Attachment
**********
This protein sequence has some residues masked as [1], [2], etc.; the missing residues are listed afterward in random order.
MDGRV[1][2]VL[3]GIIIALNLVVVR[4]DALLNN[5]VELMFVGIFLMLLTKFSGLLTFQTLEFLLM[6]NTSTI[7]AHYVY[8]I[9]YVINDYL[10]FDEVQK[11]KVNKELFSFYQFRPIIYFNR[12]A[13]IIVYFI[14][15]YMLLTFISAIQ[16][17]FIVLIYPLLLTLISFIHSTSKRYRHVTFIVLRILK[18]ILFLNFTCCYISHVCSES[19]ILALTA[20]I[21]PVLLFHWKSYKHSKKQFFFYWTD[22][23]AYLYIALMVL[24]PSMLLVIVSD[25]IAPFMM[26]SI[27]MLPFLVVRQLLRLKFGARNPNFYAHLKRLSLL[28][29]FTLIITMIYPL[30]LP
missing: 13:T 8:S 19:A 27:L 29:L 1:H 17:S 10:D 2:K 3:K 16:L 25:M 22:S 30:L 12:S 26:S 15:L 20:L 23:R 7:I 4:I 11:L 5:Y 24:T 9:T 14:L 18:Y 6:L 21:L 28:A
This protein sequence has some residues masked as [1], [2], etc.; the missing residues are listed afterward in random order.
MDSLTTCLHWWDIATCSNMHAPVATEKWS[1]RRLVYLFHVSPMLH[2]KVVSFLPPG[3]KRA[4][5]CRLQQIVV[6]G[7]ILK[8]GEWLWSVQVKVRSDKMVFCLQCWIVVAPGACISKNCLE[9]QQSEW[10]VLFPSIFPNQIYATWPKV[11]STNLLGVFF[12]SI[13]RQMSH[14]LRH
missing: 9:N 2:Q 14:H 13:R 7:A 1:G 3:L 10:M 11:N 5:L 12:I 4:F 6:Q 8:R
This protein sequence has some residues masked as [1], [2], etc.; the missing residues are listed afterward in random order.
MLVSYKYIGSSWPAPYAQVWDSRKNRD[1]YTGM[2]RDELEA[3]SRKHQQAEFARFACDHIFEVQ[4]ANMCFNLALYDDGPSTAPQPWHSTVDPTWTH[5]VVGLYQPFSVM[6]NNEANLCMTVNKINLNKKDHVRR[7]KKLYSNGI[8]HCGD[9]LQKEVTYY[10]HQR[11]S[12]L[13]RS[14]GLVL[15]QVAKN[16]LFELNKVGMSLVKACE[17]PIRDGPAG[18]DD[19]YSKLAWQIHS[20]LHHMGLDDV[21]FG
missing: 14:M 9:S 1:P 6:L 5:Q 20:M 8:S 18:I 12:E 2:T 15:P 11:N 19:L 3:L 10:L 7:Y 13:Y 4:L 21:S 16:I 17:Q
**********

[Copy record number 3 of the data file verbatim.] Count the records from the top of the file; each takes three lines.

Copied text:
This protein sequence has some residues masked as [1], [2], etc.; the missing residues are listed afterward in random order.
MLVSYKYIGSSWPAPYAQVWDSRKNRD[1]YTGM[2]RDELEA[3]SRKHQQAEFARFACDHIFEVQ[4]ANMCFNLALYDDGPSTAPQPWHSTVDPTWTH[5]VVGLYQPFSVM[6]NNEANLCMTVNKINLNKKDHVRR[7]KKLYSNGI[8]HCGD[9]LQKEVTYY[10]HQR[11]S[12]L[13]RS[14]GLVL[15]QVAKN[16]LFELNKVGMSLVKACE[17]PIRDGPAG[18]DD[19]YSKLAWQIHS[20]LHHMGLDDV[21]FG
missing: 14:M 9:S 1:P 6:L 5:Q 20:M 8:S 18:I 12:E 2:T 15:P 11:N 19:L 3:L 10:L 7:Y 13:Y 4:L 21:S 16:I 17:Q